Dear brethren and companions,
Christmas is near, a time of traditions, storytelling, and reflection. All three are bound up in Charles Dickens’ wonderful story A Christmas Carol.
The miser Scrooge is miserable and alone at Christmas, locked in his own self-imposed isolation, walled in with his money which brings him little comfort.
The Ghost of Christmas Present appears to Scrooge wearing a green robe, bedecked with holly, wearing a rusty scabbard without a sword, which is the symbol of peace. He bears a torch, used to spread good will. These are all symbols of the transforming power of Christmas. A light in the darkness of the longest night, and a promise of brighter times to come. For many of us these last 18 months have been very dark indeed.
The Ghost sits upon a pile of festive food, but under his robe kneel the two gaunt children, named Want and Ignorance. Even in the midst of our festivities, Want and Ignorance lurk in the darkness.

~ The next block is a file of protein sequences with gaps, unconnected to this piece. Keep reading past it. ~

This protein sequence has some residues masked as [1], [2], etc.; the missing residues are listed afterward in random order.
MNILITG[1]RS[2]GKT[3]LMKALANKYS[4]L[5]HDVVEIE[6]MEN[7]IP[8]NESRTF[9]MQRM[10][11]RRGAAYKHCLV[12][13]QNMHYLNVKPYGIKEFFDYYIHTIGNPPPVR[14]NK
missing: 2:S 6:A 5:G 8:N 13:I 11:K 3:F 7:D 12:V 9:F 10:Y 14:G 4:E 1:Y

Surely this is our work, to cure these children?
When Scrooge speaks about business, the Ghost of Jacob Marley says -
‘Mankind was my business. The common welfare was my business; charity, mercy, forbearance, and benevolence, were, all, my business. The dealings of my trade were but a drop of water in the comprehensive ocean of my business!’
Surely this is our business?
But we have been at our business - supporting many Essex charities; the young, the disabled, the depressed and the poor. As Freemasons, we are learning in life that which Jacob Marley only learned in death.
By the end of the tale, Scrooge is a changed man. We are changed men, taught by our masonic ideals. We should emulate Scrooge as he says –
‘I honour Christmas in my heart and try to keep it all the year. I will live in the Past, the Present, and the Future. The Spirits of all Three shall strive within me. I will not shut out the lessons that they teach.’
Finally, as we are so aware of spreading infection as we visit our friends and family, please stay safe and well, however, remember that -
There is nothing in the world so irresistibly contagious as laughter and good-humour.
I look forward to seeing you all again soon when we have more work to do.
Have a very Merry Christmas.
God bless us, everyone!
Paul Tarrant, the Most Excellent Grand Superintendent